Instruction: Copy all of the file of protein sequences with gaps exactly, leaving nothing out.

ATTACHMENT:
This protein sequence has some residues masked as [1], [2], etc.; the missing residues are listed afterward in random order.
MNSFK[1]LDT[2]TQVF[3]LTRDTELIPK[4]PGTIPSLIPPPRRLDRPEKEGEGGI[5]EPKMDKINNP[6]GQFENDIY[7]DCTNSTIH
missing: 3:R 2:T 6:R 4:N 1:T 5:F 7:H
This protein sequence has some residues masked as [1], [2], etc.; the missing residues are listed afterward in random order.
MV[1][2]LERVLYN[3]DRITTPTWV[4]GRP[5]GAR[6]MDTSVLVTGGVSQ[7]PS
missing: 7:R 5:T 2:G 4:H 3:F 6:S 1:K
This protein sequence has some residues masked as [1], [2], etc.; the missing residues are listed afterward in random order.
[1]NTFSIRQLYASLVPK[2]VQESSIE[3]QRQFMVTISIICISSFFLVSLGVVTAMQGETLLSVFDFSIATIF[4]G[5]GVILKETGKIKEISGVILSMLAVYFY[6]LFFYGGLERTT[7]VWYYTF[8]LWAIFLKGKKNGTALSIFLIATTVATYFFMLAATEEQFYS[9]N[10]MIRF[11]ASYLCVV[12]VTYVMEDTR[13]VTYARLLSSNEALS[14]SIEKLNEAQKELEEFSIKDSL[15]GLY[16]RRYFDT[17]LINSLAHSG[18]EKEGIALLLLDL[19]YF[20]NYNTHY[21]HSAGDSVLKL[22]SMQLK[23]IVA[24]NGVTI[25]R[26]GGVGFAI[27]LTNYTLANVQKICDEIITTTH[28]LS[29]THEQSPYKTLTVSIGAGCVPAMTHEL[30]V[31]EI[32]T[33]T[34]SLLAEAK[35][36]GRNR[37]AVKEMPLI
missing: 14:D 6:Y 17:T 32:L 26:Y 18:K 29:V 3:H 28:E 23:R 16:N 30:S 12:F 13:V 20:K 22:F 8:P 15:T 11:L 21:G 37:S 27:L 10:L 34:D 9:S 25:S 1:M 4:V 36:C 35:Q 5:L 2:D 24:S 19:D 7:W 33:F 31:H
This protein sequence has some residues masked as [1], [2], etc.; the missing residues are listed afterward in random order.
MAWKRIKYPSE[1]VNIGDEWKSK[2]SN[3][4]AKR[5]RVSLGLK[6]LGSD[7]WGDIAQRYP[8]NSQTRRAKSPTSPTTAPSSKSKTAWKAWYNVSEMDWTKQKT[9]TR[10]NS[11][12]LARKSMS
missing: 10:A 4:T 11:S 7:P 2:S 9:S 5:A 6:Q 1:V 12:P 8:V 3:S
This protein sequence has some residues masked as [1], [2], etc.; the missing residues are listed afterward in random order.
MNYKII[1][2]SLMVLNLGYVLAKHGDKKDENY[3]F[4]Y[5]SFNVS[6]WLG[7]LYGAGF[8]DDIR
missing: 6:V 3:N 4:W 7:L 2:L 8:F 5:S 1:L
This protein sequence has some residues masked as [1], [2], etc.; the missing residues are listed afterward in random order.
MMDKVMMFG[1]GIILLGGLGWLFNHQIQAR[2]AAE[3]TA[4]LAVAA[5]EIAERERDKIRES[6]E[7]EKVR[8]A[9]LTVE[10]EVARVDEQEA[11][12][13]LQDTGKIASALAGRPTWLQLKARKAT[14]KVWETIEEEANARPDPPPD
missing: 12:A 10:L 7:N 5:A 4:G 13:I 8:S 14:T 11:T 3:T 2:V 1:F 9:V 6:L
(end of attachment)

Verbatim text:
This protein sequence has some residues masked as [1], [2], etc.; the missing residues are listed afterward in random order.
MNSFK[1]LDT[2]TQVF[3]LTRDTELIPK[4]PGTIPSLIPPPRRLDRPEKEGEGGI[5]EPKMDKINNP[6]GQFENDIY[7]DCTNSTIH
missing: 3:R 2:T 6:R 4:N 1:T 5:F 7:H
This protein sequence has some residues masked as [1], [2], etc.; the missing residues are listed afterward in random order.
MV[1][2]LERVLYN[3]DRITTPTWV[4]GRP[5]GAR[6]MDTSVLVTGGVSQ[7]PS
missing: 7:R 5:T 2:G 4:H 3:F 6:S 1:K
This protein sequence has some residues masked as [1], [2], etc.; the missing residues are listed afterward in random order.
[1]NTFSIRQLYASLVPK[2]VQESSIE[3]QRQFMVTISIICISSFFLVSLGVVTAMQGETLLSVFDFSIATIF[4]G[5]GVILKETGKIKEISGVILSMLAVYFY[6]LFFYGGLERTT[7]VWYYTF[8]LWAIFLKGKKNGTALSIFLIATTVATYFFMLAATEEQFYS[9]N[10]MIRF[11]ASYLCVV[12]VTYVMEDTR[13]VTYARLLSSNEALS[14]SIEKLNEAQKELEEFSIKDSL[15]GLY[16]RRYFDT[17]LINSLAHSG[18]EKEGIALLLLDL[19]YF[20]NYNTHY[21]HSAGDSVLKL[22]SMQLK[23]IVA[24]NGVTI[25]R[26]GGVGFAI[27]LTNYTLANVQKICDEIITTTH[28]LS[29]THEQSPYKTLTVSIGAGCVPAMTHEL[30]V[31]EI[32]T[33]T[34]SLLAEAK[35][36]GRNR[37]AVKEMPLI
missing: 14:D 6:Y 17:T 32:L 26:Y 18:K 29:V 3:H 28:E 23:R 16:N 30:S 12:F 13:V 20:K 22:F 8:P 15:T 11:L 21:G 37:S 27:L 10:L 34:D 9:S 25:S 1:M 4:V 36:C 35:Q 5:L 2:D 24:S 19:D 7:W 33:F 31:H
This protein sequence has some residues masked as [1], [2], etc.; the missing residues are listed afterward in random order.
MAWKRIKYPSE[1]VNIGDEWKSK[2]SN[3][4]AKR[5]RVSLGLK[6]LGSD[7]WGDIAQRYP[8]NSQTRRAKSPTSPTTAPSSKSKTAWKAWYNVSEMDWTKQKT[9]TR[10]NS[11][12]LARKSMS
missing: 10:A 4:T 11:S 7:P 2:S 9:S 5:A 6:Q 1:V 12:P 8:V 3:S
This protein sequence has some residues masked as [1], [2], etc.; the missing residues are listed afterward in random order.
MNYKII[1][2]SLMVLNLGYVLAKHGDKKDENY[3]F[4]Y[5]SFNVS[6]WLG[7]LYGAGF[8]DDIR
missing: 6:V 3:N 4:W 7:L 2:L 8:F 5:S 1:L
This protein sequence has some residues masked as [1], [2], etc.; the missing residues are listed afterward in random order.
MMDKVMMFG[1]GIILLGGLGWLFNHQIQAR[2]AAE[3]TA[4]LAVAA[5]EIAERERDKIRES[6]E[7]EKVR[8]A[9]LTVE[10]EVARVDEQEA[11][12][13]LQDTGKIASALAGRPTWLQLKARKAT[14]KVWETIEEEANARPDPPPD
missing: 12:A 10:L 7:N 5:A 4:G 13:I 8:S 14:T 11:T 3:T 2:V 1:F 9:V 6:L